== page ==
According to the National Drought Monitor, 40.2% of the Midwest is now drought free, compared to 32.8% last week. With most of the eastern Corn Belt now drought-free, focus is on mending the drought in the western Corn Belt and no change was made to the drought in Iowa. No change to the drought was also seen across the High Plains, with 77.47% of Nebraska covered by "Exceptional" drought.
The monitor notes: "Conditions continued to improve in the Midwest. The area from Missouri up through eastern Iowa and into Illinois, Indiana, and Ohio saw relief of Severe (D2) and Moderate Drought (D1) and Abnormal Dryness (D0). Additionally, South Dakota saw small improvement in Exceptional (D4) and Extreme Drought (D3). Precipitation fell in other areas of this region but frozen soils led to high runoff and little moisture seeping in to the ground. Improvements were largely kept to areas with soil temperatures above freezing."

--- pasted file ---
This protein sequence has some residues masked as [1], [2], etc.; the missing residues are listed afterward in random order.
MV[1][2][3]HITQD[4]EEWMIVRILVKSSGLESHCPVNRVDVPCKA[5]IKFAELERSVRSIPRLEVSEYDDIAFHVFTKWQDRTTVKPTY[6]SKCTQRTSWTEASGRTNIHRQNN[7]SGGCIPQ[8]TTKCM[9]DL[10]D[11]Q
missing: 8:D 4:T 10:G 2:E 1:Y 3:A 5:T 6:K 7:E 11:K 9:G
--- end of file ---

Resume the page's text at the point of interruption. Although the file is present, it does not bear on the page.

Meanwhile across the South, 34.65% is now drought free, which compares to 31.46% last week. "The areas from eastern Oklahoma through Arkansas saw significant improvements in Extreme (D3), Severe (D2), and Moderate Drought (D1) and Abnormal Dryness this week with the passing of the January 29-30 storm. In southern Texas and the Oklahoma Panhandle, areas of Exceptional (D4), Extreme (D3), Severe (D2), and Moderate Drought (D1) expanded as did Abnormal Dryness (D0). In South Texas, this was largely due to dry conditions compounded by above normal temperatures and wind," states the monitor.
Looking ahead to February 7-11 the monitor notes there is an enhanced probability of precipitation moving from the West Coast early in the period, across the central U.S., and into the Midwest and Mid-Atlantic by the end of the period. Above-normal temperatures are expected to move from the central U.S. early in the period to also cover the East and Gulf Coasts by the end of the period.